With the recently concluded Strøm festival still reverberating through the spine of the city, one would be forgiven for not knowing that there would be a memorable show taking place at Lille Vega tonight. Minneapolis synthpop quintet Polica (Polish for “policy”) are a critically acclaimed outfit who’ve been impressing quite a few in the music industry of late with their curious forays into the warped world of synthpop, with a slight touch of r & b for good measure. One of their admirers is non other than Bon Iver frontman Justin Vernon, who went as far as claiming that they are one of the best bands in the world.


Minneapolis band Polica, Synthpop affiliates destined for the grand stage. Photo: Flickr

Performing in front of an almost-sold-out Lille Vega, Polica were slow off the mark, playing with an uncanny casualness that left the audience somewhat in limbo. Sound issues did their bit to exacerbate things, making for an edgy half hour opening, with a performance of ‘Dark Star,’ off their 2012 album Give you the Ghost marking a positive turning point. The song showcased the unique quality of lead singer Channy Leanagh’s coaxing, high-pitched voice, which lost itself eloquently in the immersive, labarynthine instrumentation that accompanied her vocals. More of the same followed, as Polica looked more comfortable on stage and interacted with the audience with a bit of very straightforward stage banter. ‘Wandering Star,’ also off the Give you the Ghost album punctuated the peak of the evening, with Leanagh’s vocals given leeway to run amok once more, this time against a backdrop of sounds that reeked with the unlikely dichotomy of immense pain and great elation all at once.

Unlike the studio versions, Polica’s live music features sparse use of vocoders, meaning that its gloomy attributes are hidden more subtly. This notwithstanding, many of the songs sound very similar and with the band rarely venturing into their more adventurous, electro-heavy ethic, the concert did have the look and feel of a taciturn Monday night show at times. Venturesome antics towards the end did change this however, with a song that had been written only a few hours before the show being played shortly before an encore that bore many similarities to the loud, distorted chaos of fellow synthpop band, Crystal Castles (albeit with less of a rough edge). All in all, Polica put in a good show last night though there are no doubt many areas for improvement. For a band with only one studio album they are, by their own admission “only newcomers” so expect them back sometime soon.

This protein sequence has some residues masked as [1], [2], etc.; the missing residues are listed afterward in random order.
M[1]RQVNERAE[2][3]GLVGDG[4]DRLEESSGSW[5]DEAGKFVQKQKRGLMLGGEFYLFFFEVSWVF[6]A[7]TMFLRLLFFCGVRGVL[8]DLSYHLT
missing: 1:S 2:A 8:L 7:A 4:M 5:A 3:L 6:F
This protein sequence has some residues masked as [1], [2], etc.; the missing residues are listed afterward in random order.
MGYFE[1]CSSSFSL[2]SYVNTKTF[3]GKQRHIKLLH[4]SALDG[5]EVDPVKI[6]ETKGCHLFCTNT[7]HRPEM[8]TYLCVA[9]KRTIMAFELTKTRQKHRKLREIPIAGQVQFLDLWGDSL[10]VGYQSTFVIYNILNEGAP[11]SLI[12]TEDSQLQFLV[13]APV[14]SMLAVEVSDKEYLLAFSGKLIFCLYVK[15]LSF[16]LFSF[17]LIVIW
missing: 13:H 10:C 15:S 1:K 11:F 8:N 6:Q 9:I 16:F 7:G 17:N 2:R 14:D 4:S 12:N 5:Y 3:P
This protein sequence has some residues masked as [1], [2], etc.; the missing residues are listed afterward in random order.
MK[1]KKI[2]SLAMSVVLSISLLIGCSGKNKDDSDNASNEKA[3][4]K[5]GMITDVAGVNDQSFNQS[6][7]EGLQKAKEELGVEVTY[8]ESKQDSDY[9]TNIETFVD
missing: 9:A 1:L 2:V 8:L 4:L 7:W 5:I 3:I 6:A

Charles Bradley, Interview. Stor Vega June 2013

Living proof you can take the last exit to Brooklyn

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Allan Mutuku-Kortbæk
June 30, 2013 – 19:00
The Copenhagen Post caught up with the extraordinary Charles Bradley before his concert at Lille Vega last week
They used to call him Black Velvet – now it’s simply Mr Bradley
 pic: AmK

The beguiling Charles Bradley is the kind of performer one never forgets. The funk revivalist has enjoyed a fairy-tale success story following the release of his debut album, ‘No Time For Dreaming’, three years ago.

It followed a lifetime of trying to make a living under harsh conditions in the US, moonlighting as Black Velvet as he performed James Brown impersonations alongside his job as a chef.

What’s fascinating is not Bradley’s rise to the limelight at the ripe old age of, per say, but more the perseverance he showed along the way, despite hardship and travails that included him sleeping on New York subway lines as a teen and losing his brother in a shooting.

His is a life replete with drama and difficulties that would derail most, yet somehow the Brooklyn star is still here, telling us his story through shrieks, tears and the passion of a man half his age.

The Copenhagen Post caught up with Bradley before his third performance on Danish soil at Lille Vega last week, backed by his seven-piece band, The Extraordinaires.

The Copenhagen Post: Welcome back to Copenhagen, Charles. This is your third visit to Denmark, I do believe. You go on stage in about half an hour. How are you feeling today?

Charles Bradley: I’ve got a bit of a problem with my eye – it’s running a bit. Must be some kind of allergy, but there ain’t nothing that’s going to stop me from doing a great show. I’m going to do my best to keep people entertained and make them happy.

CP: Your latest album ‘Victim of Love’ has just hit the shelves. Could you tell us a bit about it? What’s the inspiration behind it?